City Council moves on Ped Mall ordinance


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Despite proposed changes by one city official, the Iowa City City Council has continued to move forward with a proposal that drastically changes loitering policies to the city’s core.

By a 5-2 vote Tuesday evening, the Council approved the second consideration for a new ordinance that will put strict limitations on several activities becoming more common downtown. Councilors Susan Mims and Jim Throgmorton cast the dissenting votes.

“I commend the people who have spent a lot of time and effort trying to come up with a plan or an ordinance that would address these issues,” Mims said. “I think with potential revisions that Jim has offered tonight, I’m not comfortable moving forward with this.”

Specifically, the new ordinance prohibits the storage of personal property downtown, the use of public electrical outlets, soliciting at parking meters and Pedestrian Mall entrances, and lying on planters and benches from 5 a.m. to 10 p.m.

Throgmorton proposed to add four new clauses, which he said would bring other values to the ordinance. The council voted 5-2 to exclude the new clauses in the ordinance.

The new clauses would have allowed the city to recognize problems associated with homelessness and transience, such as mental illness, drug addiction, and alcoholism. The councilors voting against the clauses say they are issues not in their power to solve.

The clauses also would have committed the city to treating all people with respect and recognizing public spaces allow for the interaction of people with different morals and standards of proper dress and behavior. 

Throgmorton also proposed an emphasis on voluntary compliance to the new ordinance and an amendment of paragraph 6E.

Under paragraph 6E as it currently reads, unattended personal property may be seized if the owner is not within 20 feet of the property, excluding people who are accompanying children using the playground equipment or to a bicycle parked in a bike rack.

Throgmorton’s proposal would add a new paragraph that would prohibit that law to go into effect until the city or an authorized entity provide one or more alternative locations for the temporary storage of personal possessions.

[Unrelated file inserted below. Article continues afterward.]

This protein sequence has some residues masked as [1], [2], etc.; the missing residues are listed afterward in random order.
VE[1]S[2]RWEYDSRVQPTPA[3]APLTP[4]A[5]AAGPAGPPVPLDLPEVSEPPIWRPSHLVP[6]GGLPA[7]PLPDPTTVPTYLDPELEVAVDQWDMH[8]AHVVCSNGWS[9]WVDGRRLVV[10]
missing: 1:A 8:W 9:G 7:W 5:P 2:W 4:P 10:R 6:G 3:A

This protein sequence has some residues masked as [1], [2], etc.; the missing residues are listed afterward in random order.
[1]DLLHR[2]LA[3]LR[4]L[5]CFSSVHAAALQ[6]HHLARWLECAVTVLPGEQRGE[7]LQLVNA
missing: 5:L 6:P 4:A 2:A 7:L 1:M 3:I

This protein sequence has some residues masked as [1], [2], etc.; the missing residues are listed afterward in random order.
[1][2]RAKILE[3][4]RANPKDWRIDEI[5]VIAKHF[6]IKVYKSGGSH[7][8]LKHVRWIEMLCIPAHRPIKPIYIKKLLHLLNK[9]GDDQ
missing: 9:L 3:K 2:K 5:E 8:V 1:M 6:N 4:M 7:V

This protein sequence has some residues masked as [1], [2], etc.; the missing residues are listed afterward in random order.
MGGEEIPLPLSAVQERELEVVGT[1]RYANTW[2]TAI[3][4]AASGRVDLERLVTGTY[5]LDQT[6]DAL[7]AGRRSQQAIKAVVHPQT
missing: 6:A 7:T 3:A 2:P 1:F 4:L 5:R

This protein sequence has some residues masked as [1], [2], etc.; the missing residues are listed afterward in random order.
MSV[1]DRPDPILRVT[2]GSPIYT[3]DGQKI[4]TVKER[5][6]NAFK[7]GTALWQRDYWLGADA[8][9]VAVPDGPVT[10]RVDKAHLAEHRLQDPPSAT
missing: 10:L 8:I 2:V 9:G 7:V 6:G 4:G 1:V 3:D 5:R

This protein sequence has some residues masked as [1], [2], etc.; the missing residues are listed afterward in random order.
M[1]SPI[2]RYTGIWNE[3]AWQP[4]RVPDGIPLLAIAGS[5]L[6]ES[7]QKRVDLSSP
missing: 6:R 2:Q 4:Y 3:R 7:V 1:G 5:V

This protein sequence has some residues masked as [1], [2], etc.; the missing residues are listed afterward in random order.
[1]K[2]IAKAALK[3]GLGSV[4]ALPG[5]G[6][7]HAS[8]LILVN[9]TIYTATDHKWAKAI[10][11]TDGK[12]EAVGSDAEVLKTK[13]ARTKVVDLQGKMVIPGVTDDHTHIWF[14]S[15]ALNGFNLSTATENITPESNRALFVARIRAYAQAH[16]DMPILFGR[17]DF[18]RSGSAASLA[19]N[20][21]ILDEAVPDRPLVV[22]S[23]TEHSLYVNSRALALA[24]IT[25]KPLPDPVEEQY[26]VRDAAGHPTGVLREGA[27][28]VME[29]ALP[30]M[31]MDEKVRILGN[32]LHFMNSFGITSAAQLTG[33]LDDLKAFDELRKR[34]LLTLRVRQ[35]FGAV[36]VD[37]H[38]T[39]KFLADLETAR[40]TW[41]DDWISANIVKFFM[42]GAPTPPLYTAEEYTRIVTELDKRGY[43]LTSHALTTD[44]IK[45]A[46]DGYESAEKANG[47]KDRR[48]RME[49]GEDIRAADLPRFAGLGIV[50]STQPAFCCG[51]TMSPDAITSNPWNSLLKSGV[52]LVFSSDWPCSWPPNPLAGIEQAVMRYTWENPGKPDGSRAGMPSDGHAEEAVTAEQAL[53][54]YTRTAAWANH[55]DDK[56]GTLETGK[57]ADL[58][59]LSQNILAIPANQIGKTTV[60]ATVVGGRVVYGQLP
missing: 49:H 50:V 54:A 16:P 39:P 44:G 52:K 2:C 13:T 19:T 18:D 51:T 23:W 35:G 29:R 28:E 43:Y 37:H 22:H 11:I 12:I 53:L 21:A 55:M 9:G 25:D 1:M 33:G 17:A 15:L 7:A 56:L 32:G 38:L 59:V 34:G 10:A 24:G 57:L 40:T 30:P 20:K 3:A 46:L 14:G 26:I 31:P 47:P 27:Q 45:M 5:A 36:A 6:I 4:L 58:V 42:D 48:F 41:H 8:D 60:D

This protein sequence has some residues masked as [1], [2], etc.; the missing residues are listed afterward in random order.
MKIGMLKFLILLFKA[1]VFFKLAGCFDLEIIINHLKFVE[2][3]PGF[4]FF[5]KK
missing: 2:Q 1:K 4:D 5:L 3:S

“I think it’s simply wrong to say to the cluster of street people down there ‘you may not bring your possessions down there,’ ” he said.

If the ordinance were to be adopted, Iowa City police Officer David Schwindt, who has the downtown beat, launched a program that would allow some individuals caught engaging in the prohibited activities to participate in community service to work off a fine.

The program is to begin Thursday from 1 p.m. to 4 p.m. and will continue every Thursday after.

Local citizens voiced concerns on the ordinance at the meeting Tuesday night.

“Restricting the public use of a public area, so no lying on benches, no plugging in electronic equipment, limiting space for personal belongings per person, and the question really on my mind is it going to work,” said Beth Ingram, an Iowa City resident who serves as an associate provost at the University of Iowa. “It feels like we’re trying to solve this problem by adding more restrictions to the public space.”

Representatives from the Downtown District also expressed their opinions on the ordinance at Tuesday’s meeting.

“One thing that I want to make sure and clarify tonight for all is that this is one tool that we can use to help establish some order downtown in the Ped Mall,” said Nancy Bird, the executive director of the Downtown District. “There are a number of downtowns across the nation that have been through this issue where it’s a very public space, we have a lot of pedestrian traffic, and it’s up to business districts like ours and cities that host these amazing spaces to make sure and keep them safe and enjoyable for all people.”

Rodney Cole, a candidate for City Council, also voiced his opinion with the ordinance.

“We use the instruments of coercion rather than listening,” he said. “The most troubling thing for me is that this council is not using a balanced approach.”

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